This Week in Princeton History for March 21-27

In this week’s installment of our recurring series, a local editorial argues against suffrage for the emancipated, a Prince initiative gets attention in London, and more.

March 22, 1867—An editorial in the Princeton Standard argues that those formerly enslaved in the South should not be permitted to vote, and instead the South should be put under military rule to avoid a situation in which “black Senators become the peers of white Senators in Congress.” “It matters not that the whites have behaved badly and refused a better policy.”

March 24, 1996—Charles Cox ’97 leads a trip to the Shenandoah mountains in Virginia, away from the local lights, to observe the brightest comet to pass by in a century (the Hyakutake Comet or so-called “Great Comet of 1996”). Predictions say it will not be visible from Earth again for another 9,000 years.

March 25, 1933—London’s Sphere mentions the Daily Princetonian’s 25-cent scrip sales in a report on the American banking crisis.


Daily Princetonian scrip, 1933. Daily Princetonian General Records (AC285), Box 2.

March 27, 1904—A group of students attempt to prank the inhabitants of a dorm room with a dummy made to look like a murdered corpse in one of the residents’ beds, but it quickly gets out of hand when more than 1,000 people come to see the body. The story will end up in the Chicago Tribune.

For the previous installment in this series, click here.

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The Bank Holiday of 1933 at Princeton University

Franklin Delano Roosevelt was inaugurated President of the United States on Saturday, March 4, 1933. Immediately following his inauguration weekend, at 1:00 AM on March 6, Roosevelt issued Proclamation 2039. This action ordered all banks in the United States to close. No one would be able to withdraw, transfer, or deposit money between Monday, March 6 and Thursday, March 9. But even after some banks were allowed to reopen, those deemed to be in danger of failing would remain closed until they were deemed sound. This emergency measure was intended to prevent runs on banks that would cause a catastrophic ripple effect throughout a fragile economy, giving Congress time to pass legislation to shore up the nation’s banking system. On March 9, they passed the Emergency Banking Act. Gradually, banks reopened, now backed by the Federal Reserve. If a bank failed, account holders were insured against the loss, removing motivation to withdraw and hoard government-issued scrip.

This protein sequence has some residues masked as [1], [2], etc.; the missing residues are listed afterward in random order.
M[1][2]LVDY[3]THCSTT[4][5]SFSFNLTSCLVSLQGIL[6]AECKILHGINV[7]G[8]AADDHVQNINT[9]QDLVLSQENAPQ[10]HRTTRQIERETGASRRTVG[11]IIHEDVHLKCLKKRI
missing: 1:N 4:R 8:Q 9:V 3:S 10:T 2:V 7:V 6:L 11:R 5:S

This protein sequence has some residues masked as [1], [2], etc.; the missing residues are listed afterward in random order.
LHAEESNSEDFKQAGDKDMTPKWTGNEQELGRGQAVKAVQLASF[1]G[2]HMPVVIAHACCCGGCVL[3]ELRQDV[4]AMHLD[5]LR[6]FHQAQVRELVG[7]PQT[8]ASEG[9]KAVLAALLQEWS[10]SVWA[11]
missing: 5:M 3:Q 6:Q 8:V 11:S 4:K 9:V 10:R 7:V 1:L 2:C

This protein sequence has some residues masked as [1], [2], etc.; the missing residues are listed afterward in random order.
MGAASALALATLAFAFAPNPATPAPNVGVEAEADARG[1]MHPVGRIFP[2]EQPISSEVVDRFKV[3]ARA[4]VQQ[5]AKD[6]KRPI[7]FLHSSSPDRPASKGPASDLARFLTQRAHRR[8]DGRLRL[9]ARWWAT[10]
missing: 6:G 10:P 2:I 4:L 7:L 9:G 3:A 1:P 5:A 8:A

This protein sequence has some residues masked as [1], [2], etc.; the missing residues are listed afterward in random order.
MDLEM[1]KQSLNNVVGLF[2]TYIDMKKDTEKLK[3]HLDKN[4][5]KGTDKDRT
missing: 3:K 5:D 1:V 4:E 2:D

In the interim, citizens all over the United States scrambled to find solutions to the problems that nearly a week or more without access to currency, without warning, would cause. One popular solution was for individuals and private corporations to issue their own scrip to circulate locally. Newspapers, in particular, commonly offered scrip, because they had ready access to printing presses.


Daily Princetonian scrip, 1933. Daily Princetonian General Records (AC285), Box 2.

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